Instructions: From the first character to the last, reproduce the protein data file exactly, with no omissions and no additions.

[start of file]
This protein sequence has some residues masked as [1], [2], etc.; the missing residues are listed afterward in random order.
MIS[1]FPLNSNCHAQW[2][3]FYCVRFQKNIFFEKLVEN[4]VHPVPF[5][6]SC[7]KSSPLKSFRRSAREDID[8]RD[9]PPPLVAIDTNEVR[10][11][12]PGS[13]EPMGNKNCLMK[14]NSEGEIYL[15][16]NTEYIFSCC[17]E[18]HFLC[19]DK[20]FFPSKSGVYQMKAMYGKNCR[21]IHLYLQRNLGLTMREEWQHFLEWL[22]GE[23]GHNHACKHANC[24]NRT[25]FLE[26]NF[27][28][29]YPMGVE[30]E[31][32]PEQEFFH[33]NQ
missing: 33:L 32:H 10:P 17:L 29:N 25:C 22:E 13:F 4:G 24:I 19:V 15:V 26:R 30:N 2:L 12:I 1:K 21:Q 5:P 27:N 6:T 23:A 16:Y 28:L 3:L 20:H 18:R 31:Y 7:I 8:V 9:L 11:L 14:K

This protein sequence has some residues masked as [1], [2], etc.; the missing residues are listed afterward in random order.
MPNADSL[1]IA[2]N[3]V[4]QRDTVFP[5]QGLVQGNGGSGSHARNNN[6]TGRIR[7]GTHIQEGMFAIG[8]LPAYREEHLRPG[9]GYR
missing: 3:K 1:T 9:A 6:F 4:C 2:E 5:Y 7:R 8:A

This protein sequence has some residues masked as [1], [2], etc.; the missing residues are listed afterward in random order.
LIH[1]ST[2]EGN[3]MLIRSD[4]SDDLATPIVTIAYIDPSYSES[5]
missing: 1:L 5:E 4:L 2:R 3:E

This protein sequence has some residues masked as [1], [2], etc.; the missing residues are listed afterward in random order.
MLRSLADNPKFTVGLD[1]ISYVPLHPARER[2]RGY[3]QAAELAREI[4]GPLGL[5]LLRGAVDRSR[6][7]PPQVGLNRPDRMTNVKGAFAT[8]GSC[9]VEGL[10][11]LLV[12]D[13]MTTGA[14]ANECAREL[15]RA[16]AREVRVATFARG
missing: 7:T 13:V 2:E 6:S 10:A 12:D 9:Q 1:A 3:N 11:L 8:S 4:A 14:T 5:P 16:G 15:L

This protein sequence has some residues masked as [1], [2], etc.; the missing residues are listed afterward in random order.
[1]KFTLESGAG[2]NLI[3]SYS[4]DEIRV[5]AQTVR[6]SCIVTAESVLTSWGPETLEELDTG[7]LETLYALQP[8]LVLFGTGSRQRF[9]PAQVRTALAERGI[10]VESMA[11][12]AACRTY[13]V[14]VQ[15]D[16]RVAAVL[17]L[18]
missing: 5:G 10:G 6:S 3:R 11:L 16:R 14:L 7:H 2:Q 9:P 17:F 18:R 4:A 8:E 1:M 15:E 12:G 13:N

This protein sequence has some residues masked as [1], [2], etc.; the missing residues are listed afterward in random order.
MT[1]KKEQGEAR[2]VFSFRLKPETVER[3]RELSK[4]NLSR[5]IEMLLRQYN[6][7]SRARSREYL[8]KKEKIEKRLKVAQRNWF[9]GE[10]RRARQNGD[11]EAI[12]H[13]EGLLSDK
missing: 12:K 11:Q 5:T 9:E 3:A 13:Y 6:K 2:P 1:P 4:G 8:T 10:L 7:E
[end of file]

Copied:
This protein sequence has some residues masked as [1], [2], etc.; the missing residues are listed afterward in random order.
MIS[1]FPLNSNCHAQW[2][3]FYCVRFQKNIFFEKLVEN[4]VHPVPF[5][6]SC[7]KSSPLKSFRRSAREDID[8]RD[9]PPPLVAIDTNEVR[10][11][12]PGS[13]EPMGNKNCLMK[14]NSEGEIYL[15][16]NTEYIFSCC[17]E[18]HFLC[19]DK[20]FFPSKSGVYQMKAMYGKNCR[21]IHLYLQRNLGLTMREEWQHFLEWL[22]GE[23]GHNHACKHANC[24]NRT[25]FLE[26]NF[27][28][29]YPMGVE[30]E[31][32]PEQEFFH[33]NQ
missing: 33:L 32:H 10:P 17:L 29:N 25:C 22:E 13:F 4:G 24:I 19:V 15:V 26:R 30:N 2:L 12:I 1:K 21:Q 5:P 27:N 6:T 23:A 16:Y 28:L 3:L 20:H 18:R 31:Y 7:I 8:V 9:L 11:L 14:K

This protein sequence has some residues masked as [1], [2], etc.; the missing residues are listed afterward in random order.
MPNADSL[1]IA[2]N[3]V[4]QRDTVFP[5]QGLVQGNGGSGSHARNNN[6]TGRIR[7]GTHIQEGMFAIG[8]LPAYREEHLRPG[9]GYR
missing: 3:K 1:T 9:A 6:F 4:C 2:E 5:Y 7:R 8:A

This protein sequence has some residues masked as [1], [2], etc.; the missing residues are listed afterward in random order.
LIH[1]ST[2]EGN[3]MLIRSD[4]SDDLATPIVTIAYIDPSYSES[5]
missing: 1:L 5:E 4:L 2:R 3:E

This protein sequence has some residues masked as [1], [2], etc.; the missing residues are listed afterward in random order.
MLRSLADNPKFTVGLD[1]ISYVPLHPARER[2]RGY[3]QAAELAREI[4]GPLGL[5]LLRGAVDRSR[6][7]PPQVGLNRPDRMTNVKGAFAT[8]GSC[9]VEGL[10][11]LLV[12]D[13]MTTGA[14]ANECAREL[15]RA[16]AREVRVATFARG
missing: 7:T 13:V 2:E 6:S 10:A 12:D 9:Q 1:A 3:N 11:L 8:S 4:A 14:T 5:P 16:G 15:L

This protein sequence has some residues masked as [1], [2], etc.; the missing residues are listed afterward in random order.
[1]KFTLESGAG[2]NLI[3]SYS[4]DEIRV[5]AQTVR[6]SCIVTAESVLTSWGPETLEELDTG[7]LETLYALQP[8]LVLFGTGSRQRF[9]PAQVRTALAERGI[10]VESMA[11][12]AACRTY[13]V[14]VQ[15]D[16]RVAAVL[17]L[18]
missing: 5:G 10:G 6:S 3:R 11:L 16:R 14:L 7:H 2:Q 9:P 17:F 18:R 4:A 8:E 1:M 15:E 12:G 13:N

This protein sequence has some residues masked as [1], [2], etc.; the missing residues are listed afterward in random order.
MT[1]KKEQGEAR[2]VFSFRLKPETVER[3]RELSK[4]NLSR[5]IEMLLRQYN[6][7]SRARSREYL[8]KKEKIEKRLKVAQRNWF[9]GE[10]RRARQNGD[11]EAI[12]H[13]EGLLSDK
missing: 12:K 11:Q 5:T 9:E 3:A 13:Y 6:K 2:P 1:P 4:G 8:T 10:L 7:E